Argument: Targeted assassinations disrupt negotiations/ceasefires with militants
Steven R. David. "Fatal Choices: Israel's Policy of Targeted Killing". John Hopkins University. September 2002. - "Third, the January 2002 targeted killing of Tanzim leader, Raed al-Karmi ended a cease-fire declared by Yasir Arafat the previous month. During that tenuous ceasefire, the violence of the intifada had been reduced to its lowest point since its inception. Following the slaying of Karmi, however, the Palestinians unleashed an unprecedented wave of suicide bombers, killing large numbers of Israelis. Both Fatah leader Marwan Barghouti and senior Israeli military officers agreed that Karmi's killing transformed a situation of relative calm into one of murderous violence. Even more important, Karmi's death reportedly caused the Al-Aksa Brigades—a secular group owing allegiance to Fatah—to engage in suicide bombings. Previously, only Islamic Jihad and Hamas employed this weapon. The result was record casualties among Israelis combined with the added complication of having to confront women suicide bombers (which Islamic Jihad and Hamas have not employed) as well as men.22 Finally, the Israeli killing of Hamas leader, Sheik Salah Shehada, in July 2002, derailed what many believed to be promising negotiations. Only days before Shehada's death, Israel had been engaged in serious talks with Palestinian leaders. The Palestinians put forth a proposal that called for a cease-fire and Palestinian promises to provide for Israeli security in exchange for an Israeli withdrawal from West Bank cities. The Palestinians also pledged, "From this moment forward, we will end attacks on innocent, noncombatant men, women and children." It is impossible to know whether these talks would have amounted to anything because the Israeli killing of Shehada (and 14 innocent civilians) derailed the negotiations, after which renewed violence (including a suicide bombing attack on Hebrew University) quickly followed.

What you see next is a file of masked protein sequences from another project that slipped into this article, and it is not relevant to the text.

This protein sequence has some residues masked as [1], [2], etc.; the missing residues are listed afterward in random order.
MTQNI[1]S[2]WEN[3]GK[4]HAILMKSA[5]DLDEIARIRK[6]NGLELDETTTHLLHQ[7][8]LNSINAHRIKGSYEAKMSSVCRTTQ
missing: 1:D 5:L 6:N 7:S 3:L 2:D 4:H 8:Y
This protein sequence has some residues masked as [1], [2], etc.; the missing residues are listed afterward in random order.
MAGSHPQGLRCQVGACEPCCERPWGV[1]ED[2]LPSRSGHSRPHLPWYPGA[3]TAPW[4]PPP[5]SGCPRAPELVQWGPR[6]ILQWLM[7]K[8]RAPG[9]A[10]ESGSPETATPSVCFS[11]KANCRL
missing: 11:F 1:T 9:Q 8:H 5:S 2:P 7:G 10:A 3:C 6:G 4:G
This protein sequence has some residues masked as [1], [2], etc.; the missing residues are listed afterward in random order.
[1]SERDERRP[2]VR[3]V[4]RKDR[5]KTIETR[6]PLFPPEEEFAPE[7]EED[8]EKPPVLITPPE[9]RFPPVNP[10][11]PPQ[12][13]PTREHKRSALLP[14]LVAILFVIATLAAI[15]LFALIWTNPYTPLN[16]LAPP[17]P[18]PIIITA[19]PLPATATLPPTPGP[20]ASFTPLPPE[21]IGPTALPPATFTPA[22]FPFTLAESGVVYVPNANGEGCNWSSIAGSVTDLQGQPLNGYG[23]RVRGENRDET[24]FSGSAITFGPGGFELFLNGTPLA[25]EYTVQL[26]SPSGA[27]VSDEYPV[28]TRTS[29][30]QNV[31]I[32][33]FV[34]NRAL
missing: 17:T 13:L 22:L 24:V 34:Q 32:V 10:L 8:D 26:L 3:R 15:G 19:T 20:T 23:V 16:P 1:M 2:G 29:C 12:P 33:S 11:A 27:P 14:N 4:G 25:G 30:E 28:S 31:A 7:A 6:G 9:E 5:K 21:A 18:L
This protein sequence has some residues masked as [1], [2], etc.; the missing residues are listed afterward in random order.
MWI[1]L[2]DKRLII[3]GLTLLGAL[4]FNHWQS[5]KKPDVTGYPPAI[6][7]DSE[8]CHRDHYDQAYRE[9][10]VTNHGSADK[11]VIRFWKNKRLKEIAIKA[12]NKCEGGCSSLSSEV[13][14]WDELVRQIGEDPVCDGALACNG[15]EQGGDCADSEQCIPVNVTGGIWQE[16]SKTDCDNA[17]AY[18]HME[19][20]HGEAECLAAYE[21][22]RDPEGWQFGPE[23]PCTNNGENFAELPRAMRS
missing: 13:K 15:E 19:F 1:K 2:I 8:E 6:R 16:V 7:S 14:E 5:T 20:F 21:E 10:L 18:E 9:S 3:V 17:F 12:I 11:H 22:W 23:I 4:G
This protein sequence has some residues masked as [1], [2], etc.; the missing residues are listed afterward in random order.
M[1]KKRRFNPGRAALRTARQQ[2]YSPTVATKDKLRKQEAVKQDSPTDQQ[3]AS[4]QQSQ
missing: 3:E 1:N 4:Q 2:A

Targeted killing also hurts Israeli interests by removing current adversaries who may prove to be useful negotiating partners in the future. One of the vexing problems confronting Israeli decision makers is the absence of any credible alternatives to the failed leadership of Yasir Arafat. This problem exists mostly because of the corrupt and dysfunctional politics of the Palestinian Authority."